September 20, 1995 in Nation/World

Science Center Results Still Evolving Outcome Of Riverfront Park Proposal Hangs On Absentee Ballots

By The Spokesman-Review
 

In an election too close to call late Tuesday, Spokane voters narrowly favored roller coasters and Ferris wheels over robotic dinosaurs and earthquake simulators.

The proposal to move a science center into Spokane’s Riverfront Park Pavilion was 196 votes behind out of 25,614 cast.

Final absentee ballots - which won’t all be tallied until next week - most likely will decide the issue. In addition, the final tally will almost certainly be close enough to trigger an automatic recount.

“It’s just too close to call,” said Greg Tripp, co-chairman of the “Yes! Spokane Pacific Science Center” campaign.

Steve Corker, who ran the campaign to keep the science center out of the Pavilion, shared Tripp’s hesitation to call the vote.

Considering that center supporters outspent his campaign $120,000 to $650, he said, “I’m surprised. I didn’t think we had a chance.”

City Council members approved a 20-year lease with the Seattle-based Pacific Science Center last March. A month later, a successful petition drive pushed the issue onto the ballot.

The science center referendum highlighted a primary ballot that attracted a meager 24.7 percent turnout among registered voters countywide.

The proposal to revamp the heart of Riverfront Park - site of the 1974 World’s Fair - sparked passionate debate among residents, especially since the proposal called for moving the carnival rides out of the Pavilion.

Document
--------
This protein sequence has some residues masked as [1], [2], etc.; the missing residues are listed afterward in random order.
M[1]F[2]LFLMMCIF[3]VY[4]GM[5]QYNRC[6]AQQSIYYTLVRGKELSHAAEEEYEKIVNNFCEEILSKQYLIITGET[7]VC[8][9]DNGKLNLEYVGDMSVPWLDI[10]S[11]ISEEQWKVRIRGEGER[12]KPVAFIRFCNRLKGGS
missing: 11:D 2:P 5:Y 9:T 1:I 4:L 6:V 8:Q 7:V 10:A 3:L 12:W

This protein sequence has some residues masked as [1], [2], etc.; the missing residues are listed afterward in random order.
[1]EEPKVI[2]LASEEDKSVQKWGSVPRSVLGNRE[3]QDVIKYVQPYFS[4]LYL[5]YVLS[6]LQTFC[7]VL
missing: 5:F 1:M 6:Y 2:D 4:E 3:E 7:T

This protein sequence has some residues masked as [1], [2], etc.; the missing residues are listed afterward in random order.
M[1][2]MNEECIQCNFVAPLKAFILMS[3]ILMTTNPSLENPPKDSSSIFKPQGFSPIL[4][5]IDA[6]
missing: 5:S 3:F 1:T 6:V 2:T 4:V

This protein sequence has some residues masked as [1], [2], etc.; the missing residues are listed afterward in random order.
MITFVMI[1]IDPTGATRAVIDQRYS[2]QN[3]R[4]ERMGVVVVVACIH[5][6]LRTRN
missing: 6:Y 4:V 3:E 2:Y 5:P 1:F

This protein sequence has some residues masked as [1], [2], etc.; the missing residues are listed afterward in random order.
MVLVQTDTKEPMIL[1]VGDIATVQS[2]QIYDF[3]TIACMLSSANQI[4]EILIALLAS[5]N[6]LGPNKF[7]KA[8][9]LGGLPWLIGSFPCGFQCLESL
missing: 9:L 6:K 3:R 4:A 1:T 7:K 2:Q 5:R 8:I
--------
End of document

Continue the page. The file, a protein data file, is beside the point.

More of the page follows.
For months, supporters touted the center’s benefits - offering hands-on science to children and adults.

“I’m enthusiastic for the project and will be disappointed for the community’s children if this doesn’t occur,” Tripp said.

Critics said too many unknowns daunted the project. The fate of the rides remains uncertain. Questions loom about how much work might need to be done at taxpayer expense to prepare the Pavilion for the center’s arrival.

Joanne Tripp, who co-chaired the “Yes” campaign with her husband, said critics spread misinformation about the cost, causing voters to misunderstand the project proposal.

“A lot of uncertainties were created in voters’ minds,” she said. “They didn’t understand that this was not a tax increase.”

The city signed a $1.6 million, five-year services contract requiring the city and Park Board to pay the center $400,000 annually for two years. The payments would drop during the next three years and could stop when the contract expired.

Park Board officials maintain the science center proposal actually will cost taxpayers less than the rides. The Pavilion and the rides are in disrepair, they said.

Voters leaving polling places Tuesday afternoon offered mixed reviews of the science center proposal.

“The city is in a shortfall for money. We don’t have police and fire staffing,” said a 27-year-old city employee voting at North Hill Christian Church who voted against the center’s proposal.

“I voted for it because I really like the science center in Seattle,” said a 42-year-old mother of four as she left her polling place at Roosevelt Elementary.

Some, like a 42-year-old man also voting at the church, misunderstood the plan. He voted against it, saying “No additional tax.”

The proposal to bring the center to the Pavilion doesn’t involve a bond issue or new taxes.

If the center is approved, Pavilion renovation is expected to use up about $6.3 million of the center’s estimated $10.3 million cost. Exhibits should cost about $3.3 million and start-up about $634,000.

So far, about $2.2 million in private money has been raised. Federal taxpayers have committed $1.25 million to the center, state taxpayers $2 million.

, DataTimes ILLUSTRATION: Photo


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